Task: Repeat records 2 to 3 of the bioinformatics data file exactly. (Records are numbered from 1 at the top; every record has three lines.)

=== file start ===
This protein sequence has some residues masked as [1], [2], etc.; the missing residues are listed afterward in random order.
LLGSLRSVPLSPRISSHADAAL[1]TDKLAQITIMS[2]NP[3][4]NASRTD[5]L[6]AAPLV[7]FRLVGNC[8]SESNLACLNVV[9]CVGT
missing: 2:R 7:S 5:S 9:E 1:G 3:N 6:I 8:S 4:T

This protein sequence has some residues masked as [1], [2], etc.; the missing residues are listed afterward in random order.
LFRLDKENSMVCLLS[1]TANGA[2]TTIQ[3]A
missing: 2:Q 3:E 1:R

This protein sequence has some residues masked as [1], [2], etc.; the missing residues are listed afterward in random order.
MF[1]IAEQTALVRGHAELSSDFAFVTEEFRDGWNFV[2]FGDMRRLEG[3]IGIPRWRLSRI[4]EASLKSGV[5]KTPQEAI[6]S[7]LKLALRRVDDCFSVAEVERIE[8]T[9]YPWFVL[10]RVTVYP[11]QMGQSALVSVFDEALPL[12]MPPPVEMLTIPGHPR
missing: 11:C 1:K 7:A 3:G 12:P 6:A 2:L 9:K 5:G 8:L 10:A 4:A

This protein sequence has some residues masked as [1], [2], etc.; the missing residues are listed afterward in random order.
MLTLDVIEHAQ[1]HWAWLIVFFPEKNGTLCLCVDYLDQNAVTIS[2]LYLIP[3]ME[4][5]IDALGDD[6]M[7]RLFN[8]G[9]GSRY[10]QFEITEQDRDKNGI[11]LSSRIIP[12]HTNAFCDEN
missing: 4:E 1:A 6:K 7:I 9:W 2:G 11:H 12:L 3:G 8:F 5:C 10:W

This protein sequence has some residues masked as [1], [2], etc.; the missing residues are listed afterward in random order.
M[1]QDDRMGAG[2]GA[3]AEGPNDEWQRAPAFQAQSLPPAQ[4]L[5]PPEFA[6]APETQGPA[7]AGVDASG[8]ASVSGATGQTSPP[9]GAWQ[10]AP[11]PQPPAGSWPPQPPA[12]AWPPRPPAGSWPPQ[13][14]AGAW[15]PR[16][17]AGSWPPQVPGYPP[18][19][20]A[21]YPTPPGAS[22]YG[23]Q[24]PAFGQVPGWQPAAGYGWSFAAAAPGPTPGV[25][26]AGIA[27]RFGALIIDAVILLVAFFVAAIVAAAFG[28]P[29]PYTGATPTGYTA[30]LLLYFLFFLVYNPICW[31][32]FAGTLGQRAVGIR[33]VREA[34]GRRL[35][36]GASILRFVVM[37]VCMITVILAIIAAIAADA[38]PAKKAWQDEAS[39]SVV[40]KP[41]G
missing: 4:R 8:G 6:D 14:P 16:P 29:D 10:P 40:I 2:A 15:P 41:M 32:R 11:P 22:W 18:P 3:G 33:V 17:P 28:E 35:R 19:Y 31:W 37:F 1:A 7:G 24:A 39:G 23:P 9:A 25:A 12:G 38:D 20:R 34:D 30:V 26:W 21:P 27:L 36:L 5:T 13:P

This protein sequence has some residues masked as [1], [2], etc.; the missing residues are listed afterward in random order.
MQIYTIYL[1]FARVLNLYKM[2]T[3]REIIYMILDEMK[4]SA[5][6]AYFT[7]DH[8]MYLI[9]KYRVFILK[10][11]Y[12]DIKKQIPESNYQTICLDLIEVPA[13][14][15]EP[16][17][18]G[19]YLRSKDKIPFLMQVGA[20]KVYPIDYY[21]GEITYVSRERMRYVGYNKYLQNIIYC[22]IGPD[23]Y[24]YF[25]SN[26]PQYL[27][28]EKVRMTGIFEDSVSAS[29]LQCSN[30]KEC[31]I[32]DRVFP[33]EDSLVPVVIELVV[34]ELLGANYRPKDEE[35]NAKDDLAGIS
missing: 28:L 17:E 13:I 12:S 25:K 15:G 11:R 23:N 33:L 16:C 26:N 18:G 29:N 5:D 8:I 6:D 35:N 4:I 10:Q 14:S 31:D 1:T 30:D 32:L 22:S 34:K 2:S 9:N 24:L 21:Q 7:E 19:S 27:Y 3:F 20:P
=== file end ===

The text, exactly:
This protein sequence has some residues masked as [1], [2], etc.; the missing residues are listed afterward in random order.
LFRLDKENSMVCLLS[1]TANGA[2]TTIQ[3]A
missing: 2:Q 3:E 1:R

This protein sequence has some residues masked as [1], [2], etc.; the missing residues are listed afterward in random order.
MF[1]IAEQTALVRGHAELSSDFAFVTEEFRDGWNFV[2]FGDMRRLEG[3]IGIPRWRLSRI[4]EASLKSGV[5]KTPQEAI[6]S[7]LKLALRRVDDCFSVAEVERIE[8]T[9]YPWFVL[10]RVTVYP[11]QMGQSALVSVFDEALPL[12]MPPPVEMLTIPGHPR
missing: 11:C 1:K 7:A 3:G 12:P 6:A 2:L 9:K 5:G 8:L 10:A 4:A